ing population to the initial population after 50 years of projected
growth (N
). Probability of extinction was calculated as the fraction
of simulations where the population size fell below the quasi-extinction
threshold during 100 years of projected growth. We present the results
as isoline contours visualizing the combinations of N
and λvalues that
result in population stability or probability of extinction thresholds of
3. Results
Current rates of wind turbine fatalities are sufciently high to sub-
stantially change the probability of population stability and risk of ex-
tinction across a range of plausible demographic scenarios for hoary
bats (Figs. 1 and 2). Mortality from wind turbines increased the isoline
of stable population growth after 50 years indicating that annual popu-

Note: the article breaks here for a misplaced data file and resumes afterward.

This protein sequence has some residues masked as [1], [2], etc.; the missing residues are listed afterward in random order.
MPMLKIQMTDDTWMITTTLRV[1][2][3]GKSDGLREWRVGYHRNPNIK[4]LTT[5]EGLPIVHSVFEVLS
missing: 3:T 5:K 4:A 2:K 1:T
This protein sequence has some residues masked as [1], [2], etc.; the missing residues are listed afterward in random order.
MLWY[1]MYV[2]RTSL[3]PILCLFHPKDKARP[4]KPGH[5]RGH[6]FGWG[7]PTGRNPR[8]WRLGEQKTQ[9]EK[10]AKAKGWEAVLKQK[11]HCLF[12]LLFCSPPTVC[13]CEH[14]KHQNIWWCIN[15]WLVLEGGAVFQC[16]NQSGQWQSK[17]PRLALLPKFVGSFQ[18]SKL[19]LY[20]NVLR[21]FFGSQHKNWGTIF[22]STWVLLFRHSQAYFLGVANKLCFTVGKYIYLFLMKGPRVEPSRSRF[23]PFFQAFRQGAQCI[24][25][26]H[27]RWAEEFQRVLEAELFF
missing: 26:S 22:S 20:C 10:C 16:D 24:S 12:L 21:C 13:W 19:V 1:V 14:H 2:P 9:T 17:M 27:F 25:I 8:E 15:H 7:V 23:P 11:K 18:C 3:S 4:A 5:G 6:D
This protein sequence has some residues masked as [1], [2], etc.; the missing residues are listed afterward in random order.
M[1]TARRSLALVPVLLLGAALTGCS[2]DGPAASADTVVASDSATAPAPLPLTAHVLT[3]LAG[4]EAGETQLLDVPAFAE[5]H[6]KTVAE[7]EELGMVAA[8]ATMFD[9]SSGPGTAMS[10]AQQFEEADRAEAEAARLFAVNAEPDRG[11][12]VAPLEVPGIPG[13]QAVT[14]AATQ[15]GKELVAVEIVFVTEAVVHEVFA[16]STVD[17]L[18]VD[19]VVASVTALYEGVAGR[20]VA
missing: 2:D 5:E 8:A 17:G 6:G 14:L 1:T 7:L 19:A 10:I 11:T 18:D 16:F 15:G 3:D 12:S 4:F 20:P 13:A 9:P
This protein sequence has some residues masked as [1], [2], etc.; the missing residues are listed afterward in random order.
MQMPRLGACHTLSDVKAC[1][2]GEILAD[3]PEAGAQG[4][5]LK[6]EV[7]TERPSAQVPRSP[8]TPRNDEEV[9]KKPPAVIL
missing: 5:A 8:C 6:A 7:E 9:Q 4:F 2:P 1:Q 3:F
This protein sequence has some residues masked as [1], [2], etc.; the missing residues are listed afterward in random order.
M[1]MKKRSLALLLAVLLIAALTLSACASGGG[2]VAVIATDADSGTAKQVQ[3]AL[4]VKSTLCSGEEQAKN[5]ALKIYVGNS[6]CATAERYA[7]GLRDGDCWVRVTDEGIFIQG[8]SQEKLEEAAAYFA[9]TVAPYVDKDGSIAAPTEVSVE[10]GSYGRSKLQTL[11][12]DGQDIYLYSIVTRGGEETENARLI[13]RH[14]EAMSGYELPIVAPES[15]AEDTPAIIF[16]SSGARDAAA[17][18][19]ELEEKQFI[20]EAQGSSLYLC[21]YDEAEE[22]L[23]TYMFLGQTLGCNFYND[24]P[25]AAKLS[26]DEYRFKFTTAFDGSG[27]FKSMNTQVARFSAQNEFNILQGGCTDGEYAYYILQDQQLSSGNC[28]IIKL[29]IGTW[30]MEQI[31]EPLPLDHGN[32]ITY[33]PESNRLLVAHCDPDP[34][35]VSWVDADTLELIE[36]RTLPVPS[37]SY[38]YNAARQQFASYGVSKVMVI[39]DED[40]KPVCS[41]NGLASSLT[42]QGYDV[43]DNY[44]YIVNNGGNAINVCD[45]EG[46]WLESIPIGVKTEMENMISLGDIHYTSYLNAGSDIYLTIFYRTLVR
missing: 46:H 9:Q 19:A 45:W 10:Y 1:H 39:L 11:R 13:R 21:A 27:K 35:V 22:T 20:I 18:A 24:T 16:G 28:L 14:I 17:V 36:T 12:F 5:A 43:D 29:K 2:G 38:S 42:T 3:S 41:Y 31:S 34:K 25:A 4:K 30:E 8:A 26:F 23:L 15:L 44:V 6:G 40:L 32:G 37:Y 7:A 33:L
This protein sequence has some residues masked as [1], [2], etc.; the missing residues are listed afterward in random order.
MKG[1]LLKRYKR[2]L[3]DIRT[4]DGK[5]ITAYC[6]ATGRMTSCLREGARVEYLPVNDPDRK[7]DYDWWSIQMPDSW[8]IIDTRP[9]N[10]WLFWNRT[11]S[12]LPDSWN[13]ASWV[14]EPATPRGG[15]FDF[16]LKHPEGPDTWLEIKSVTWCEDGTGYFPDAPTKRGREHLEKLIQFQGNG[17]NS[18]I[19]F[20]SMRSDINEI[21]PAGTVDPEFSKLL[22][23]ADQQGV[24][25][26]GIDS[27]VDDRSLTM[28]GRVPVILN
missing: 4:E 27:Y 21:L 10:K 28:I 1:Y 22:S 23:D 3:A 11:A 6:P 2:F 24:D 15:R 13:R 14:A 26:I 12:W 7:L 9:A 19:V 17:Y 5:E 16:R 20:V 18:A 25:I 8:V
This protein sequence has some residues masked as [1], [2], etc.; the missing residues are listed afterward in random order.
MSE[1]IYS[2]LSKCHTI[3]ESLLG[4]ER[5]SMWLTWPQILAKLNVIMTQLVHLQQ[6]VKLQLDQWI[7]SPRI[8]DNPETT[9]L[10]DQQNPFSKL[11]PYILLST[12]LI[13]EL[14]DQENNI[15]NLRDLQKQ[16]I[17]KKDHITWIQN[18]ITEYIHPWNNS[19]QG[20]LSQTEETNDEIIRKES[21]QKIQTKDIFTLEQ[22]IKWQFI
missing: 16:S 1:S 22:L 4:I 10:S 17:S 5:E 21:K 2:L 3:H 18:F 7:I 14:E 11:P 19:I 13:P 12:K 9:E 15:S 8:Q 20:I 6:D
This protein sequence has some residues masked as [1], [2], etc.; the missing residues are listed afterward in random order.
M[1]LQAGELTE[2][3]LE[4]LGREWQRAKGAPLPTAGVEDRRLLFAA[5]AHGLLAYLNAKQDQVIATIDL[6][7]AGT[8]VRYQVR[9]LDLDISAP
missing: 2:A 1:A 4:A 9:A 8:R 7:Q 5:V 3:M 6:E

lation growth rate (λ) would have to be substantially higher, particular-
ly at lower population sizes, to compensate for wind-associated
mortality (Fig. 1). The annual population growth rate would need to
be at least 6% per year (λ= 1.06) to maintain a stable population if ini-
tial population size was 2.5 million bats and as great as 14% per year if
there are only 1 million hoary bats (Fig. 1). Similarly, mortality from
wind turbines increased the isoline for population persistence,
indicating that mortality from wind turbines could also increase the
risk of extinction over the next 100 years (Fig. 2).
Mortality from windturbines could result in a 50% reduction in pop-
ulation size in just 50 years even in an optimistic scenario of a hoary bat
population as large as 10 million bats and a mean annual growth rate of
1% per year, which would otherwise support stable population growth